A Focal Point for FDA’s Rare Diseases Efforts: CDER’s New ARC Program

Health Highlights

Last week, the Center for Drug Evaluation and Research (CDER) at the Food and Drug Administration (FDA) launched a new program to coordinate and centralize CDER’s rare disease activities. The mission of the Accelerating Rare disease Cures (ARC) Program is to drive “scientific and regulatory innovation and engagement to accelerate the availability of treatments for patients with rare diseases.” As CDER Director Patrizia Cavazzoni, M.D. has stated, the newly established ARC program will act as “connective tissue” for enhancing and coordinating the rare disease activities across the Center, without changing its organizational structure.

Over the years, rare disease drug approvals have increased substantially; orphan drugs comprised 52% of CDER’s novel drug approvals in 2021. Despite this progress, significant unmet need remains. By some estimates, over 90% of rare diseases still lack an FDA-approved drug. The continued dearth of rare disease drugs is a result of a combination of factors including challenges with designing clinical trials in what are exceedingly small patient populations and the difficulty of endpoint selection, particularly when there is limited understanding of the natural history of so many rare diseases.  The goal of the ARC program is to address these and other challenges.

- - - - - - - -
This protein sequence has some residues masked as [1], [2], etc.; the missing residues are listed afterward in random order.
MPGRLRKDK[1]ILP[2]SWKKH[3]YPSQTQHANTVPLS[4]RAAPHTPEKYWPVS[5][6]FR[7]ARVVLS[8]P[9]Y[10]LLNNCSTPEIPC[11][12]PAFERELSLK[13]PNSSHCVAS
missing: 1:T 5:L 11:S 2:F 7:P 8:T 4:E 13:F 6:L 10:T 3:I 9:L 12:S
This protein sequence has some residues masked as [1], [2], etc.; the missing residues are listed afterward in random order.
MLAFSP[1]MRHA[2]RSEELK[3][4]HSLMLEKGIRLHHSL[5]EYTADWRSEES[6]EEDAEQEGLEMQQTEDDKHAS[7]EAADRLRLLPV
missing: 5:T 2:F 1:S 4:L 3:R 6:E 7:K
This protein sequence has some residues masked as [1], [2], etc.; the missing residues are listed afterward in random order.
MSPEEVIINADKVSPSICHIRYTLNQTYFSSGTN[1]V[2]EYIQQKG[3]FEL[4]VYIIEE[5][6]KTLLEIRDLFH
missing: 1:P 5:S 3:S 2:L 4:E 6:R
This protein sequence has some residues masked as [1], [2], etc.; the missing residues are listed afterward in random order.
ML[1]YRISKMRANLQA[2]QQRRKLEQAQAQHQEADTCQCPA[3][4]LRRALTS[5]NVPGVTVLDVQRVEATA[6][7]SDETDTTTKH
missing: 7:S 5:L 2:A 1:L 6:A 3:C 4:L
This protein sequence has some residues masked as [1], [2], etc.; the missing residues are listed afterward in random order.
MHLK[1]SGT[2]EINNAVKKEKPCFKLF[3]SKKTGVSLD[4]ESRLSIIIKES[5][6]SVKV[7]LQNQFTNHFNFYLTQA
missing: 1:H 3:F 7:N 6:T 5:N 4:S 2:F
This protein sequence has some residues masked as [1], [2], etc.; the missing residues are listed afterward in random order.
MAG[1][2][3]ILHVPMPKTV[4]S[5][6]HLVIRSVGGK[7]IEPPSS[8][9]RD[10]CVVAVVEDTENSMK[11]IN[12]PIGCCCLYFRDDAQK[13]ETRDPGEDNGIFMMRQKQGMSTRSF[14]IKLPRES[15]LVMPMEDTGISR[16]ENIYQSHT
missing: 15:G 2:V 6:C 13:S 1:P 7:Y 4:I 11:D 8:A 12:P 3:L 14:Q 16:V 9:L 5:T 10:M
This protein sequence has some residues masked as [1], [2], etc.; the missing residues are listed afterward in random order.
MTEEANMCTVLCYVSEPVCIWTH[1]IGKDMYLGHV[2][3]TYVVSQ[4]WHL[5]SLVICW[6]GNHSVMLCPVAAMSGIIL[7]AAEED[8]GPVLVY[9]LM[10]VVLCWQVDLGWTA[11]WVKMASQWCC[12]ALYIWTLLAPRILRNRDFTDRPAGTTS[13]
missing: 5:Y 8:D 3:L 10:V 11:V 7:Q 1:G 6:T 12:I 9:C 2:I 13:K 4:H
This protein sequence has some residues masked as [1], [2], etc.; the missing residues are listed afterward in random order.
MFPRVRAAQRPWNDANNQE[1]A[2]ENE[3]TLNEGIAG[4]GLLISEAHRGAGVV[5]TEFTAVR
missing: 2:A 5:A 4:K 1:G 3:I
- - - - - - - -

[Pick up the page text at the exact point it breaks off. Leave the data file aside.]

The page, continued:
The ARC program will entail four key areas of focus:

  1. Regulatory science, including around clinical trial design, endpoint selection and interpretation of clinical trial data;
  2. Rare disease regulatory policy;
  3. Internal coordination, including across medical product centers; and
  4. External outreach and coordination across the array of rare disease stakeholders, including academic medical centers, industry and patient organizations.

CDER’s ARC Program is governed by leadership across the Office of the Center Director, the Office of New Drugs, and the Office of Translational Sciences, while CDER’s Rare Diseases Team will manage the program. The Rare Diseases Team will also double its staff to help handle the added workload. As Dr. Cavazzoni indicated, the staff will “wear multiple hats” working on both the efforts of the ARC Program, as well as the efforts of the review division. Importantly, the program allows staff to remain within the current structure of CDER, which maximizes both efficiency and available resources.

The launch of the ARC Program, in the midst of the continuing pandemic, underscores the FDA’s longstanding commitment to supporting rare disease drug development. Although the program is founded in CDER, it is certain to help to foster even more coordination of rare disease activities across all medical product centers and the Commissioner’s office, not just those within CDER. Stakeholders across the rare disease community have reason to be optimistic that the ARC Program will lead to significant progress in the years ahead.






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